AN urgent warning has been issued after 13 more kids were struck down with a mystery hepatitis of “unknown origin.”
Cases of the deadly liver disease nationally have now risen to 176 cases with the UK Health Security Agency (UKHSA) probing a “small number” of suspected cases in children over 10.
The World Health Organization (WHO) currently believe there are 350 probable cases spread over 21 countries.
It comes after a confirmed fatality in Ireland took the global death toll from the disease to nine.
Five have also been reported in US, three and Indonesia and none in the UK so far.
In an update last week, the WHO also confirmed that at least have 26 youngsters have required liver transplants following infection.
It comes as experts fear that the current cases may be the tip of the iceberg due to poor surveillance in some countries.
Scientists say it remains unclear what is behind the sudden spike in hepatitis with investigations into the underlying symptoms ongoing.
Infection by the usual hepatitis types A-E has already been ruled out as a potential cause.
But a common virus called adenovirus, which can cause stomach bugs, sore throats and ear infections, is being closely looked at.
On Monday, the WHO said there had been 348 probable cases of hepatitis of unknown origin since the first was reported in Scotland in April.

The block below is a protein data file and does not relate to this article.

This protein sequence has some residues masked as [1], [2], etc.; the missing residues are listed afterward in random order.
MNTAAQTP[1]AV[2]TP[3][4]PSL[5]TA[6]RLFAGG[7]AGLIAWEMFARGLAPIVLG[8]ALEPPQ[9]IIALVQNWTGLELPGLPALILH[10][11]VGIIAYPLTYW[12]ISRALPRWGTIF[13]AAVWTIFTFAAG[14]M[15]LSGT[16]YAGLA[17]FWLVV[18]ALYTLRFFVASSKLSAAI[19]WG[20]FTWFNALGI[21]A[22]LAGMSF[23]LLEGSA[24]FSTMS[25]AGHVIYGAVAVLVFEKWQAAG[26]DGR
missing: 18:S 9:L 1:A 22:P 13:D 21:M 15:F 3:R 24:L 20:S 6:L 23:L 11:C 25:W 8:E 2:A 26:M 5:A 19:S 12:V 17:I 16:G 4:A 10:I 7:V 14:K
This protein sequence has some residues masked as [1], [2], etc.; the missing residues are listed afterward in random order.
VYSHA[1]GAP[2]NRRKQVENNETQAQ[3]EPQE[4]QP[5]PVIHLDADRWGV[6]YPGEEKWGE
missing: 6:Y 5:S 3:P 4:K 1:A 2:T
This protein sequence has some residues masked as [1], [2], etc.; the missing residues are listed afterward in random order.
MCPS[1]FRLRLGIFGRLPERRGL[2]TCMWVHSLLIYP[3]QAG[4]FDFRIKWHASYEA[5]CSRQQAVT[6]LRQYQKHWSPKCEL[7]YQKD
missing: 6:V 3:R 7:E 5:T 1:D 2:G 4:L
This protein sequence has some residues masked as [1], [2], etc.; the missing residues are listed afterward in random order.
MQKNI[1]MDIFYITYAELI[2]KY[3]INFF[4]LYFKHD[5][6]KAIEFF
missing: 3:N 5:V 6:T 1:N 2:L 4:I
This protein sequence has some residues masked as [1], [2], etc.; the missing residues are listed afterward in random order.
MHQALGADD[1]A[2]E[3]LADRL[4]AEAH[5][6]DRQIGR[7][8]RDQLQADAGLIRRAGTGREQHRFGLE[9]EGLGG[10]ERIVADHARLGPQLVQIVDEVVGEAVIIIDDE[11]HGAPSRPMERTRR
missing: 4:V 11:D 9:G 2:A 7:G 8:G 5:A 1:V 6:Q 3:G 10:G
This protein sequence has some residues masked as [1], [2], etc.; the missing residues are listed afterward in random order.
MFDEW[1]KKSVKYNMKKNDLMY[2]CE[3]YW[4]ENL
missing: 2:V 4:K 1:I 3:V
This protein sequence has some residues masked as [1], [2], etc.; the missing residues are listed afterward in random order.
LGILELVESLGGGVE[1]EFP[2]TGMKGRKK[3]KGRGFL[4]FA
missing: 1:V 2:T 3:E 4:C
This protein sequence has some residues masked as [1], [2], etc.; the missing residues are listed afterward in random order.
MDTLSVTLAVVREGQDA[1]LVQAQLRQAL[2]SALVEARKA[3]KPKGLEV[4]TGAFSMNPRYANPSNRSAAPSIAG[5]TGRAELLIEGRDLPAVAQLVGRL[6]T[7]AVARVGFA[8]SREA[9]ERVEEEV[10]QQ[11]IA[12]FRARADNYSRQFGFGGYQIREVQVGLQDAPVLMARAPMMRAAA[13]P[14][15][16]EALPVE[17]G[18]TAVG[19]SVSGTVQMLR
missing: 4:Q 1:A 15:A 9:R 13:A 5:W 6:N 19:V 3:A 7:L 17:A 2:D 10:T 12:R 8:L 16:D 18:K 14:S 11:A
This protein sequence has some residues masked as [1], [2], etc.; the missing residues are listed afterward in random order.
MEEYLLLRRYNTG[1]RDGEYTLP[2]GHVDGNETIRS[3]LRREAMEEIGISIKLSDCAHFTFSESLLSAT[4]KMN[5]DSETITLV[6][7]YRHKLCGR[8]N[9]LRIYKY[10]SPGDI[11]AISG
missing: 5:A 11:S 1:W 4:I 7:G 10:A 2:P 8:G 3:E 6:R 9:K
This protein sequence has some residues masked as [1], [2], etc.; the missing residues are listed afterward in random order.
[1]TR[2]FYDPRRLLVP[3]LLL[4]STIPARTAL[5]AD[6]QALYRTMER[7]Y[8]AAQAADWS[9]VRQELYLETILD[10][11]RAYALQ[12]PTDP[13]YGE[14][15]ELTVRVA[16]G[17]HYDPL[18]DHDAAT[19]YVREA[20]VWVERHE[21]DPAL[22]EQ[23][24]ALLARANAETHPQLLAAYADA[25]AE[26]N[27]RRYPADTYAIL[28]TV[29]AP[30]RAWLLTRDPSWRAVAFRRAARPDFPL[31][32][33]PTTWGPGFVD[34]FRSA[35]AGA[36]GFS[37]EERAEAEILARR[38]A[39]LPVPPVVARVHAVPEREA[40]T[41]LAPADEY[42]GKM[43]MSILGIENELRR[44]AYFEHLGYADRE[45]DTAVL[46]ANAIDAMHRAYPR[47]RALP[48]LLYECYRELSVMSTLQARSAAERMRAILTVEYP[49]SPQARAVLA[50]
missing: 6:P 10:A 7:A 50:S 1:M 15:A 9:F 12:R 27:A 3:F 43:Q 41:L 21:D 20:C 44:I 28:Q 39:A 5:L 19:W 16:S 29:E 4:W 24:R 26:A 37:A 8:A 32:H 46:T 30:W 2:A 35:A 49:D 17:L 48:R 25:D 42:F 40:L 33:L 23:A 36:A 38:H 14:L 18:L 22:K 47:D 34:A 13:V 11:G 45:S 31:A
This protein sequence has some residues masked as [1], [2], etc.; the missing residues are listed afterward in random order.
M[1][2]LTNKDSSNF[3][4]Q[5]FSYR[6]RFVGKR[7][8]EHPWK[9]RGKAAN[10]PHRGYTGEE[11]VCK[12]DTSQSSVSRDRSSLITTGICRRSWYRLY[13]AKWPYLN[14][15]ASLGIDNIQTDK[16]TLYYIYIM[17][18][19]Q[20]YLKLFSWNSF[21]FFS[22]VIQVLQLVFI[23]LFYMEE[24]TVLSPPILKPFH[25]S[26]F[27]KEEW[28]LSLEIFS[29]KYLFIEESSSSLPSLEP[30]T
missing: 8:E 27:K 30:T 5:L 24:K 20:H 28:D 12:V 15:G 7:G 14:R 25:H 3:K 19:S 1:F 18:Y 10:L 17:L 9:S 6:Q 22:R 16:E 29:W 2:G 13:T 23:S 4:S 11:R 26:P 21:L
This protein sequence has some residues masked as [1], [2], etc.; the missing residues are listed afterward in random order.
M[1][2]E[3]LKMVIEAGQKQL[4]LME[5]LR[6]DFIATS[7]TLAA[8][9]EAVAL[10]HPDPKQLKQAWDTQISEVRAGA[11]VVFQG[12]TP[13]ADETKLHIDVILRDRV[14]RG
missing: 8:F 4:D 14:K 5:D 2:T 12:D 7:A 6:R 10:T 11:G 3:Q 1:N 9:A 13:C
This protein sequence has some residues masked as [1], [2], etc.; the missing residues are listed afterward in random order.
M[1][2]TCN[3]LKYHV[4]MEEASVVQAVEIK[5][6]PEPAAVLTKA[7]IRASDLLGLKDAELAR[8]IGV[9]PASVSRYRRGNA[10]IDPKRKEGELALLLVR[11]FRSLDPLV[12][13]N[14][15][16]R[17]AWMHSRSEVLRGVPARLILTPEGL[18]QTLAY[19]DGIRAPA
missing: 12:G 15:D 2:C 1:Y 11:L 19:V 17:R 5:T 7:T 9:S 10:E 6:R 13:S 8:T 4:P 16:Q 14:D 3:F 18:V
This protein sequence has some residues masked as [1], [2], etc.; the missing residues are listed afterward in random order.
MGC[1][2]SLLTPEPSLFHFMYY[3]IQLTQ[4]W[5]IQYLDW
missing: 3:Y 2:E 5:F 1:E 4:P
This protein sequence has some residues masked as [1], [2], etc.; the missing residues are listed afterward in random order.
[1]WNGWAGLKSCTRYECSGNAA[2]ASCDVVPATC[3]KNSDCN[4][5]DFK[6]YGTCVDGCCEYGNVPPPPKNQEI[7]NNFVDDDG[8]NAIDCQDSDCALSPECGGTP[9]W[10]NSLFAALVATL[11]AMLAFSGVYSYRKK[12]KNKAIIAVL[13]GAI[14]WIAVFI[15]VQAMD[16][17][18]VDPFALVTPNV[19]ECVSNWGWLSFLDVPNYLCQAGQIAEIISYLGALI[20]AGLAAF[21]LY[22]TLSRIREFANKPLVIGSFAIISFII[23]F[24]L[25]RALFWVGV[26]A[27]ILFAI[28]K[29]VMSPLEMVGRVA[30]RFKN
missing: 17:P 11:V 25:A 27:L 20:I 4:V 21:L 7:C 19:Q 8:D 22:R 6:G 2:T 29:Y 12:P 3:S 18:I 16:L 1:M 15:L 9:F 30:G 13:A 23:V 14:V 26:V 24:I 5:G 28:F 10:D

All of the cases are among children aged 11 months to five years as many tested positive for adenovirus.
UKHSA said some of those who tested negative did not have a blood sample, which is the most reliable way to pick up an adenovirus bug.
However, as it is not common to see hepatitis following adenovirus infection in previously healthy children, investigations are looking into other factors which may be contributing, the UKHSA said.
These include previous Covid infection or a change in the adenovirus genome itself.
Previously, the UKHSA said the vast majority of cases are in those aged under five.
In a report dated May 6, it revealed the most common symptoms in kids when they came to hospital with hepatitis.
- Jaundice (71%)
- Vomiting (63%)
- Pale stools (50%)
- Diarrhoea (45%)
- Nausea (31%)
- Abdominal pain (42%)
- Lethargy (50%)
- Fever (31%)
- Respiratory symptoms (19%)
Early evidence suggests children with hepatitis have been infected with adenovirus type 41, which causes stomach problems.
Prior to hepatitis, this type of adenovirus may cause:
- Tummy pains
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